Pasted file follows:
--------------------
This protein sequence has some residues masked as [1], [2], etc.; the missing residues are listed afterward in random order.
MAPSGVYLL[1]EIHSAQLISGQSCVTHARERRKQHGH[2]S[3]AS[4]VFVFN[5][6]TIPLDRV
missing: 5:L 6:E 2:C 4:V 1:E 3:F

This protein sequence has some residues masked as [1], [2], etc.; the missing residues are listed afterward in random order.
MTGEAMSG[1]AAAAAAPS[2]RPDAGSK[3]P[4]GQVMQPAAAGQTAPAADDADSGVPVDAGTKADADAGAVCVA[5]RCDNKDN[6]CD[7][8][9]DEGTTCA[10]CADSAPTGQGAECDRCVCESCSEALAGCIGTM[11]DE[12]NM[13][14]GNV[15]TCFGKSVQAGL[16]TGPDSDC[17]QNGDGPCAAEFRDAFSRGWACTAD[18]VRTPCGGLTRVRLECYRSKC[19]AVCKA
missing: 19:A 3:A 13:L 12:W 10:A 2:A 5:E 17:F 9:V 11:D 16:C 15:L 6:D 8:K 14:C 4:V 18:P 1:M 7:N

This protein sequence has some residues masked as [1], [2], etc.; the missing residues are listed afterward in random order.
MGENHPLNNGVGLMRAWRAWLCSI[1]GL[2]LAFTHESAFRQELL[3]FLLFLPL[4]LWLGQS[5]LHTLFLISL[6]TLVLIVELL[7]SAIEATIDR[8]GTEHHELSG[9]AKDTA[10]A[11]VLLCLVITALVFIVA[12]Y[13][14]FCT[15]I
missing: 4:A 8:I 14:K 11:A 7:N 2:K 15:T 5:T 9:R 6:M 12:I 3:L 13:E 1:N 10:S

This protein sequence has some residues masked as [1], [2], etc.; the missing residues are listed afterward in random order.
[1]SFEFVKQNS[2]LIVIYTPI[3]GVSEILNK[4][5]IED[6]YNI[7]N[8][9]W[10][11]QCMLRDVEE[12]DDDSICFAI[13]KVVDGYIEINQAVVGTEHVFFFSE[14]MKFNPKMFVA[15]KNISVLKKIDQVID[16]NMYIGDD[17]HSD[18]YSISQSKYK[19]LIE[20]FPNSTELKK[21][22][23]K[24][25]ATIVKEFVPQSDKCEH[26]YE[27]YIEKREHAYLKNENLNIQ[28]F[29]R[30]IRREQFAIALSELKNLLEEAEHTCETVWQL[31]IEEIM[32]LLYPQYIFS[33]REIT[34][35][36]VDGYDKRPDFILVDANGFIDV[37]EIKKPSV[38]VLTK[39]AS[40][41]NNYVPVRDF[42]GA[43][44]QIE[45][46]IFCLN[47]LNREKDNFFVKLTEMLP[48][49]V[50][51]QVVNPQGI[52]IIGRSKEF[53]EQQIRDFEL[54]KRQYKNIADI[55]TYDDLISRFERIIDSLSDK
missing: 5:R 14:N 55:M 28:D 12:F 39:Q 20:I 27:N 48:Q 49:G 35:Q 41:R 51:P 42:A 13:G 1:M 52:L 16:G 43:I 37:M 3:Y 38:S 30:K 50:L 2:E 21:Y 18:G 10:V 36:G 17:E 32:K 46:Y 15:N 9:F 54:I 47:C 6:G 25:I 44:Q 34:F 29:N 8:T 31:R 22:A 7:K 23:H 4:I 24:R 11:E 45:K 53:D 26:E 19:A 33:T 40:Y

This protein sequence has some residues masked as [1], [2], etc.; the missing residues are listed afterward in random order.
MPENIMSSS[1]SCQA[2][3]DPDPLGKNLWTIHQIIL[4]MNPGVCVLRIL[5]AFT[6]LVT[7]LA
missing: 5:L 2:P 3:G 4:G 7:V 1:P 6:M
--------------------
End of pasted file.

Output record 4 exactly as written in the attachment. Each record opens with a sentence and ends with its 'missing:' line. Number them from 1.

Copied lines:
This protein sequence has some residues masked as [1], [2], etc.; the missing residues are listed afterward in random order.
[1]SFEFVKQNS[2]LIVIYTPI[3]GVSEILNK[4][5]IED[6]YNI[7]N[8][9]W[10][11]QCMLRDVEE[12]DDDSICFAI[13]KVVDGYIEINQAVVGTEHVFFFSE[14]MKFNPKMFVA[15]KNISVLKKIDQVID[16]NMYIGDD[17]HSD[18]YSISQSKYK[19]LIE[20]FPNSTELKK[21][22][23]K[24][25]ATIVKEFVPQSDKCEH[26]YE[27]YIEKREHAYLKNENLNIQ[28]F[29]R[30]IRREQFAIALSELKNLLEEAEHTCETVWQL[31]IEEIM[32]LLYPQYIFS[33]REIT[34][35][36]VDGYDKRPDFILVDANGFIDV[37]EIKKPSV[38]VLTK[39]AS[40][41]NNYVPVRDF[42]GA[43][44]QIE[45][46]IFCLN[47]LNREKDNFFVKLTEMLP[48][49]V[50][51]QVVNPQGI[52]IIGRSKEF[53]EQQIRDFEL[54]KRQYKNIADI[55]TYDDLISRFERIIDSLSDK
missing: 5:R 14:N 55:M 28:D 12:F 39:Q 20:I 27:N 48:Q 49:G 35:Q 41:R 51:P 42:A 13:G 1:M 52:L 16:G 43:I 37:M 3:Y 38:S 30:K 50:L 2:E 21:Y 18:G 10:V 36:G 17:E 32:K 46:Y 15:N 9:F 54:I 47:C 6:G 25:I 44:Q 34:F 29:N 8:T 31:R 22:A 7:K 23:H 4:I 24:R 11:E 45:K 53:D 26:E 19:A 33:T 40:Y